There are probably other places, which will see extra tracks in the next few years.

Power Supply And Electrification

Wikipedia identified places where the power supply and the electrification could be better.

This sentence indicates the comprehensive nature of the planned work.

Power supply upgrades (PSU) between Wood Green and Bawtry (Phase 1 – completed in September 2017) and Bawtry to Edinburgh (Phase 2), including some overhead lines (OLE) support improvements, rewiring of the contact and catenary wires, and headspan to portal conversions (HS2P) which were installed at Conington in January 2018.

The Hertford Loop Line is also due to have some power supply upgrades.

Station Improvements

Darlington, Kings Cross, Stevenage and York will have track improvements, which will improve the capacity of the tracks through the stations.

Werrington Dive Under

The Werrington Dive Under will be a big improvement. This is an extract from the Wikipedia entry.

The project will see the construction of 1.9 miles (3 km) of new line that will run underneath the fast lines, culverting works on Marholm Brook and the movement of the Stamford lines 82 feet (25 m) westwards over the culverted brook. This will mean that trains for the GN/GE line no longer need to cross the fast lines on the level, nor use the Up Fast line between Peterborough station and the junction. The project, coupled with other ECML improvement schemes (such as the four tracking from Huntingdon to Woodwalton) will improve capacity on the line through Peterborough by 33% according to Network Rail. This equates to two extra train paths an hour by 2021, when the work is scheduled to be completed. In turn, this will remove 21 minutes from the fastest King’s Cross to Edinburgh Waverley service, and 13 minutes from the fastest King’s Cross to Leeds service. It will also see an increase of 1,050 ‘intercity’ seats per hour on express trains through Peterborough.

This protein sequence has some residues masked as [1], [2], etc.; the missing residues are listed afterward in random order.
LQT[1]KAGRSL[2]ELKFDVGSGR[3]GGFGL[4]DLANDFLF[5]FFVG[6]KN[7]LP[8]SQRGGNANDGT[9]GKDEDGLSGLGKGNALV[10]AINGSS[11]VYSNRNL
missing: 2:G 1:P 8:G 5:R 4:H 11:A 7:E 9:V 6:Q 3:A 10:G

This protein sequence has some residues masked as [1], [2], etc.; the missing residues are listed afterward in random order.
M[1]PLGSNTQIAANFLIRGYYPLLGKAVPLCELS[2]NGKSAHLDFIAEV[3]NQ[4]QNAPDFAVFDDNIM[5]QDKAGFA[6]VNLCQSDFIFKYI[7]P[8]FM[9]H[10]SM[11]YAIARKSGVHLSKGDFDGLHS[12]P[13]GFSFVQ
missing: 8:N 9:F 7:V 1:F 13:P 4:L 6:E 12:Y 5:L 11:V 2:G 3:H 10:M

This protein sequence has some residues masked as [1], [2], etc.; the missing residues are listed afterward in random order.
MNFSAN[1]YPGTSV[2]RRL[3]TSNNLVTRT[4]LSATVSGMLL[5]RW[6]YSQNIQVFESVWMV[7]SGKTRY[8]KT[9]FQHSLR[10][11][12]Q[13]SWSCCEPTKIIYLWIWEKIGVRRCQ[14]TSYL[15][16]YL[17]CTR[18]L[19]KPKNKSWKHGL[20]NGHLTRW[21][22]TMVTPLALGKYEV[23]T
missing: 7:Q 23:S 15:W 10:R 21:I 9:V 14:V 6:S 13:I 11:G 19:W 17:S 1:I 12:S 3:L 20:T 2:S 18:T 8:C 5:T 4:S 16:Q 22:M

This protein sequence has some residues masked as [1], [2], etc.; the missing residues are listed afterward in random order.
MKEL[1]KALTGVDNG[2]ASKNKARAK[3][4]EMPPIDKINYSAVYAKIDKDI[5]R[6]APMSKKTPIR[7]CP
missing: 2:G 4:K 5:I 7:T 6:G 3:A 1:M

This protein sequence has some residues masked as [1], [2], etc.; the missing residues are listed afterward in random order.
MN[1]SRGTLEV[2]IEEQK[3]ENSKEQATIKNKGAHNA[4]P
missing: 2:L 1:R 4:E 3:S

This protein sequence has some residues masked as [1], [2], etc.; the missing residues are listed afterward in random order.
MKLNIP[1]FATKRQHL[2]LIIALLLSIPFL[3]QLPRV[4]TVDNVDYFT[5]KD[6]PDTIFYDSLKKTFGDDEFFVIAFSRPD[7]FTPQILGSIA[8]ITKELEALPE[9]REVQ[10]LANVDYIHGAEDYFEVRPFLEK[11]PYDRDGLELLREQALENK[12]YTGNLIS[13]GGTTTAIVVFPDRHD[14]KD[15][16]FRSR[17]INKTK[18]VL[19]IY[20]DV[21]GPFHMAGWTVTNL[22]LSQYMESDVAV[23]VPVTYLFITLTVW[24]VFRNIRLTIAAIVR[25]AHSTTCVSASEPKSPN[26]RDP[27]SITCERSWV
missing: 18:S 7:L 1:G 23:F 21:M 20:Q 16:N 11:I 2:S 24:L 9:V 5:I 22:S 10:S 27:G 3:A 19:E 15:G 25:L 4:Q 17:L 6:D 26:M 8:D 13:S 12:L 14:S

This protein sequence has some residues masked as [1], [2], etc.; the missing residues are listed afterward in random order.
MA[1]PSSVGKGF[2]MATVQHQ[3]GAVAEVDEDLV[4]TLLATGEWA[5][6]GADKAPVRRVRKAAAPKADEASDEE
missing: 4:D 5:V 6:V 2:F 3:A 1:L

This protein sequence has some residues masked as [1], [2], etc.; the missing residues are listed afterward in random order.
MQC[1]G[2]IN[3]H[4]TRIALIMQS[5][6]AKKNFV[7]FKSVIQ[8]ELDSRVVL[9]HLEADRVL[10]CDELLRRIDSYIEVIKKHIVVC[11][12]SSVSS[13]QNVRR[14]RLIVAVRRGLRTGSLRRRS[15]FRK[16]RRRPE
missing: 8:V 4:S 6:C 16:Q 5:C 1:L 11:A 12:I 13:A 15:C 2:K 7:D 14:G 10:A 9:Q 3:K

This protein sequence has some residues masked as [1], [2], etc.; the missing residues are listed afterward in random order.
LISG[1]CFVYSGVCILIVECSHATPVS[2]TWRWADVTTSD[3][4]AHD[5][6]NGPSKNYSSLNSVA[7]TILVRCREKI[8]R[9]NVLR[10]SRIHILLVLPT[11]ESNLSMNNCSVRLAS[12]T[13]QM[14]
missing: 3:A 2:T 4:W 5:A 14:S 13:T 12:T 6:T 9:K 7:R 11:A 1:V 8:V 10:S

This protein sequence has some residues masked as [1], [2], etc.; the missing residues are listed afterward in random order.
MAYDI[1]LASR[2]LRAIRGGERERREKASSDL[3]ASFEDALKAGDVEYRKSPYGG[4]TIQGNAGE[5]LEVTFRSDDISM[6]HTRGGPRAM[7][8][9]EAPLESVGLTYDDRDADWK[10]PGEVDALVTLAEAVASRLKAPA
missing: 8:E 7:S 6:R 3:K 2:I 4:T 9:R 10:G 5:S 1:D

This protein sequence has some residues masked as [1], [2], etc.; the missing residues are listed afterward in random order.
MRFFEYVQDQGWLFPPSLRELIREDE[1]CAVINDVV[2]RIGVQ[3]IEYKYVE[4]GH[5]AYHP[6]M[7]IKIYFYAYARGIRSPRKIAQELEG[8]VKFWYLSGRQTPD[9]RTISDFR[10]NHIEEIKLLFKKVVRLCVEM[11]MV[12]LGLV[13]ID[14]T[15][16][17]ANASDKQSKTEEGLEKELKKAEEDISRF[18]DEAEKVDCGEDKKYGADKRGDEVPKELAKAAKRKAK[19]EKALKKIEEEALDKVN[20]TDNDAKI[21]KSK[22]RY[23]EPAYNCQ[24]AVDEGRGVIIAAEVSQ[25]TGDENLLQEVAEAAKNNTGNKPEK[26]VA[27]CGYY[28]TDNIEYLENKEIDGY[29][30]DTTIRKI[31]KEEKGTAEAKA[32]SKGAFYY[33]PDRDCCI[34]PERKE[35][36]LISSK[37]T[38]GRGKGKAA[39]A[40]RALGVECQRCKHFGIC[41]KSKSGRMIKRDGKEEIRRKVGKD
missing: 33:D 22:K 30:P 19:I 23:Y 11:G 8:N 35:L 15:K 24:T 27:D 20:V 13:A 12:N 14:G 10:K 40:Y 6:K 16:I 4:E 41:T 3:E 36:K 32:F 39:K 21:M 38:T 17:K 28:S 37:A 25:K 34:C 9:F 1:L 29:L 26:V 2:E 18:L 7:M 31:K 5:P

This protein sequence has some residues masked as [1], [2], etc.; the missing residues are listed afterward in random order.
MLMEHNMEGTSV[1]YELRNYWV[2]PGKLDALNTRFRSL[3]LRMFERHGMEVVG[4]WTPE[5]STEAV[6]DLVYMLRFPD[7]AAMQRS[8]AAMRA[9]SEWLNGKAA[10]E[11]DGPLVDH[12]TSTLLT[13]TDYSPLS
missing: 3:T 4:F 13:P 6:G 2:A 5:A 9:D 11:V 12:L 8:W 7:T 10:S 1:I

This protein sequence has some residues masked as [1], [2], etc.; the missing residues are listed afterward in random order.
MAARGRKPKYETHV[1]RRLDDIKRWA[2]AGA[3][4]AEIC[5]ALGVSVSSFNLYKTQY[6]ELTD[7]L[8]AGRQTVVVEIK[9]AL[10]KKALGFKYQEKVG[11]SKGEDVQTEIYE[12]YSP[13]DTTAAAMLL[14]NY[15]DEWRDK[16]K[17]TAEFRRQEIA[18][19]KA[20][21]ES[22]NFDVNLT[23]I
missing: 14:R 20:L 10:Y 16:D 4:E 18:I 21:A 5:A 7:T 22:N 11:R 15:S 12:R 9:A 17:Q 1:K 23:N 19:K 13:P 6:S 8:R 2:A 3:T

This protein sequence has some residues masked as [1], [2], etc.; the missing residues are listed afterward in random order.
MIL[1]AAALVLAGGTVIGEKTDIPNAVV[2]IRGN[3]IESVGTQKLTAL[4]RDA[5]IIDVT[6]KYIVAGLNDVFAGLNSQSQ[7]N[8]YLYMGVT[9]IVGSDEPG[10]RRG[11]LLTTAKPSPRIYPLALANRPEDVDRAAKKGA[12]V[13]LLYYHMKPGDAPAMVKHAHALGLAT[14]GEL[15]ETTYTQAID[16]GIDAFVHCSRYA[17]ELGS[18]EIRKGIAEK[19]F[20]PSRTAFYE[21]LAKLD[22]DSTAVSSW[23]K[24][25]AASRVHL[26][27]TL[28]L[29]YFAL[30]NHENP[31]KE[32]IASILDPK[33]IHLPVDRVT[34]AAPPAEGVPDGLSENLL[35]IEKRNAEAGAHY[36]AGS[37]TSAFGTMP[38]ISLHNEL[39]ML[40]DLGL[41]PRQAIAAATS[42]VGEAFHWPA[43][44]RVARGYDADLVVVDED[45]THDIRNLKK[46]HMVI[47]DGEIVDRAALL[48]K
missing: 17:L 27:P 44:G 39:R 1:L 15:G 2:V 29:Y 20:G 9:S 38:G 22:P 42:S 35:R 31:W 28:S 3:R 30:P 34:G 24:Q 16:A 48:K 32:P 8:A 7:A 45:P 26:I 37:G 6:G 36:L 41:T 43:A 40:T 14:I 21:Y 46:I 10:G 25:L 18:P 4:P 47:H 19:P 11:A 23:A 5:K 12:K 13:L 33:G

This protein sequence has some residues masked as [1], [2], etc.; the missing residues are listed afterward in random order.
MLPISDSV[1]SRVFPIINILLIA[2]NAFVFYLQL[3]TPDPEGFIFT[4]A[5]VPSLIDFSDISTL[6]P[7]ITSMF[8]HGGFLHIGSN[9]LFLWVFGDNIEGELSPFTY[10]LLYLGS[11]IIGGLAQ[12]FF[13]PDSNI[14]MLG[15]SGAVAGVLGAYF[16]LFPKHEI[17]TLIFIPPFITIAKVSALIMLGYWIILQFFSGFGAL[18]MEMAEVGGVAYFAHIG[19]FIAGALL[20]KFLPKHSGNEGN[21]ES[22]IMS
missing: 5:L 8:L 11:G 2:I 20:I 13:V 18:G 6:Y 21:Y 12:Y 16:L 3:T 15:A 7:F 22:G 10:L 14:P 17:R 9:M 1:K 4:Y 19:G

The upgrade will add two more train paths to the route and knock 21 and 13 minutes off the faster Edinburgh and Leeds services respectively.

The Newark Flat Crossing

This is the railway equivalent of a light-controlled pedestrian crossing in the middle of a motorway.

This Google Map shows the crossing.

Note.

  1. The East Coast Main Line running roughly North-South
  2. The A 46 road crossing the line.
  3. The Nottingham-Lincoln Line running parallel to the railway.
  4. A chord allowing trains to go between the Nottingham-Lincoln Line and Newark North Gate station, which is to the South.
  5. The River Trent.

Complicated it certainly is!

I wrote about the problems in The Newark Crossing and felt something radical needed to be done.

Looking at the numbers of trains at the Newark Crossing.

  • The number of trains crossing the East Coast Main Line, is typically about three to five trains per hour (tph) and they block the East Coast Main Line for about two minutes.